The Cplex solution pool finds the 24 optimal integer solutions very fast (2.8 seconds). We see the same problem as in [3]: if we use SolnPoolAGap=0 and Threads=1, Cplex is missing a solution, and it reports 23 optimal solutions.

Here are all the optimal solutions.

The plot was produced using simple HTML and SVG (Scalable Vector Graphics).

### Theory + Practice

There is a theorem in Graph Theory: if the lengths in the data set for a minimum spanning tree problem are unique (no duplicates), then the solution will be unique. The proof (by contradiction) can even be found on Wikipedia [4].

To test this (seeing is believing), I added a random number to the lengths drawn from the uniform distribution $$U(-0.1,0.1)$$. We can numerically prove the optimal solution is unique by adding a no-good cut to the problem and observing that the objective function starts to deteriorate immediately.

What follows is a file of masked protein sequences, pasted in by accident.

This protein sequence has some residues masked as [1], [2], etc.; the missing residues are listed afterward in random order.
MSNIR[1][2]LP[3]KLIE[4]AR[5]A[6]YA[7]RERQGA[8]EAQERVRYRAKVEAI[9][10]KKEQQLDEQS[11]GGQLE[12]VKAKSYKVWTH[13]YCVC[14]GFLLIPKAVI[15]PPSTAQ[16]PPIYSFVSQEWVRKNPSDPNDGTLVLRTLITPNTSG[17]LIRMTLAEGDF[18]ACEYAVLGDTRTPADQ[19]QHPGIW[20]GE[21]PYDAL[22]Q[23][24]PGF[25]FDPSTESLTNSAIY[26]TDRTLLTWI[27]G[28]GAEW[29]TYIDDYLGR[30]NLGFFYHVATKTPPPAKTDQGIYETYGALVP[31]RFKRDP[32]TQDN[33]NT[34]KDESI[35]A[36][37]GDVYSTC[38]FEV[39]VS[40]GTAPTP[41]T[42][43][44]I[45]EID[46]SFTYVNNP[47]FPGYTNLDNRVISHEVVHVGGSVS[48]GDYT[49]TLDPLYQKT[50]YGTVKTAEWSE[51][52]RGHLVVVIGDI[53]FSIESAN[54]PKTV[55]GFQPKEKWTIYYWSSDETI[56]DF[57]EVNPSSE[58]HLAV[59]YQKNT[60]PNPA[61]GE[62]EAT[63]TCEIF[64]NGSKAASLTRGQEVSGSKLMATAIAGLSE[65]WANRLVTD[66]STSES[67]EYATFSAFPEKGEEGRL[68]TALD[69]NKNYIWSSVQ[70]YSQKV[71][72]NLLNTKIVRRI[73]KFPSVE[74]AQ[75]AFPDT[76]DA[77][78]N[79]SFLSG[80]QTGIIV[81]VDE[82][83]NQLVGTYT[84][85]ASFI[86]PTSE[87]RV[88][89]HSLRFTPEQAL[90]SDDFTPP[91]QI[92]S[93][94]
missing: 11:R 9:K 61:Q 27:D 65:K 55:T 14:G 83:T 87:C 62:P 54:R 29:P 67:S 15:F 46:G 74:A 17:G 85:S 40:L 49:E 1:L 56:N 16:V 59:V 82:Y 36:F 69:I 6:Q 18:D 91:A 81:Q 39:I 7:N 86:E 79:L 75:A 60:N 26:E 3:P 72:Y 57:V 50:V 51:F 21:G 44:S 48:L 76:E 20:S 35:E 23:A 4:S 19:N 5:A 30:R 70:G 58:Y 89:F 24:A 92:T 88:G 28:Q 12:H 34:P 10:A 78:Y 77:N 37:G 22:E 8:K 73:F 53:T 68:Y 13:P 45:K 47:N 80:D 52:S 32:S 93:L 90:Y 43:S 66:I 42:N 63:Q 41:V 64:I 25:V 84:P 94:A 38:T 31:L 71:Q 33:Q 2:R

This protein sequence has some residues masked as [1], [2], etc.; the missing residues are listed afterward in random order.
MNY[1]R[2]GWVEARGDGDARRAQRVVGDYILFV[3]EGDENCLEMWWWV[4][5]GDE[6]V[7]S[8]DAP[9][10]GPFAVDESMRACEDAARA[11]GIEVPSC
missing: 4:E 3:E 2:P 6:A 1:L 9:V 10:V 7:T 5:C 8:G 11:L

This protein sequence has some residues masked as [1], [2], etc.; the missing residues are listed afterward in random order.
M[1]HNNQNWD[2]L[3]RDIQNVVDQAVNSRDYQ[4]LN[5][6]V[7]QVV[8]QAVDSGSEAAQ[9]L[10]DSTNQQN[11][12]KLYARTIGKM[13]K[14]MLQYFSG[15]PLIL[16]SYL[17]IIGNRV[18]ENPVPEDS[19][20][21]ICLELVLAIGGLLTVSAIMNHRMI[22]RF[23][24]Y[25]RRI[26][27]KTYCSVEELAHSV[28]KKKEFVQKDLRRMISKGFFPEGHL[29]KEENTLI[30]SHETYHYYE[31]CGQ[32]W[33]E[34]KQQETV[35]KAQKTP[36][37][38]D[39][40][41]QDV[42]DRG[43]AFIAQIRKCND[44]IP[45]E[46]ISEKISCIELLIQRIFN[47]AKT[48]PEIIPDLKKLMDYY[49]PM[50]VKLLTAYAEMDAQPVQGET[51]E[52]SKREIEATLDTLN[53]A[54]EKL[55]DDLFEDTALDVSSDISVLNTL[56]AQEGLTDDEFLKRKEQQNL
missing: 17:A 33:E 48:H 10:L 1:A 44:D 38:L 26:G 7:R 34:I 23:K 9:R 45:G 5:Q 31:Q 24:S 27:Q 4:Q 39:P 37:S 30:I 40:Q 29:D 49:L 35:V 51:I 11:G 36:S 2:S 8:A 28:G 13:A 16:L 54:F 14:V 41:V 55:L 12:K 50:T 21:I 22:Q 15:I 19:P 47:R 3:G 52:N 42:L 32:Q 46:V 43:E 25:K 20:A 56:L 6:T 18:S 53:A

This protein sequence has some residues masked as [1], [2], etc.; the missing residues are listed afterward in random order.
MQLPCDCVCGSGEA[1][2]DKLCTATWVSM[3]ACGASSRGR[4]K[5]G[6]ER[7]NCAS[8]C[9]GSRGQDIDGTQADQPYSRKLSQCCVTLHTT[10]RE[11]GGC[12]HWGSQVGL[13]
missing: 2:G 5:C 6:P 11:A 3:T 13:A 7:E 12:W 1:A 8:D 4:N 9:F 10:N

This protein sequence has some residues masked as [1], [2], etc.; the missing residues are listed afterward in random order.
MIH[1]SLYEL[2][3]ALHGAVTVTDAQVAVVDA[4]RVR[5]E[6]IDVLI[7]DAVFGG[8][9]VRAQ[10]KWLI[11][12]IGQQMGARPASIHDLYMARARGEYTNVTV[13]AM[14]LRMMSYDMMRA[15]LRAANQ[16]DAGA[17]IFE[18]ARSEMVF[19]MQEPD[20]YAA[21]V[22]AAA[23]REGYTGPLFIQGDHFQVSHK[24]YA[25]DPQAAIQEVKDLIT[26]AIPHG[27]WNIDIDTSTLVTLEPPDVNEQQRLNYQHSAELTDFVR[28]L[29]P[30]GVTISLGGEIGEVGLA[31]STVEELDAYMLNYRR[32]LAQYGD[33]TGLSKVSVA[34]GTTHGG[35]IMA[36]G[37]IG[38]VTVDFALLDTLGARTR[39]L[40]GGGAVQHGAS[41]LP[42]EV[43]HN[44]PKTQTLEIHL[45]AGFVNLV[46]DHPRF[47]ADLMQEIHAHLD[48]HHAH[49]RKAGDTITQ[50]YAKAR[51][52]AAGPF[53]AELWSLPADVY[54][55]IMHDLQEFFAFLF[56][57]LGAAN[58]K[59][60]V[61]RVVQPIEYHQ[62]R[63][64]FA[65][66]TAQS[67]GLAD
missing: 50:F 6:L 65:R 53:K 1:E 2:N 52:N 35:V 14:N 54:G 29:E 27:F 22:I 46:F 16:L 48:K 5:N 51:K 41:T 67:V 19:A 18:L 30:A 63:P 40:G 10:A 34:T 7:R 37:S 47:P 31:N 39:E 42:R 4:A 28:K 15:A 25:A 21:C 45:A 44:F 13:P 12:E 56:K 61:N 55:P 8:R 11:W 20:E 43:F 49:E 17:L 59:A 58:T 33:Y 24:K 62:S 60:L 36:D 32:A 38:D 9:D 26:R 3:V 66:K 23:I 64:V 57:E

----    494 PARAMETER deterioration  objective should be worse

obj solve 1 590.266,    obj solve 2 590.276


And this is exactly what we see.

### Conclusions

This particular Minimum Spanning Tree (MST) problem has multiple optimal solutions. We detected this by looking at the solution of an LP formulation: it shows the presence of dual generacy. Using a MIP formulation, we can easily enumerate all 24 optimal solutions. When we make the lengths of the arcs unique, the optimal solution is also unique. We numerically verified this.

### References

1. Minimum Spanning Trees in Math Programming Models, https://yetanothermathprogrammingconsultant.blogspot.com/2021/03/minimum-spanning-trees-in-math.html
2. What is this EPS in a GAMS solution? https://yetanothermathprogrammingconsultant.blogspot.com/2017/09/what-is-this-eps-in-gams-solution.html
3. N-Queens and Solution Pool, https://yetanothermathprogrammingconsultant.blogspot.com/2024/09/n-queens-and-solution-pool.html
4. Minimum Spanning Tree, https://en.wikipedia.org/wiki/Minimum_spanning_tree
5. Donald E. Knuth, Art of Computer Programming, Volume 4, Fascicle 4: Generating All Trees--History of Combinatorial Generation, 2006.

### Appendix: GAMS Model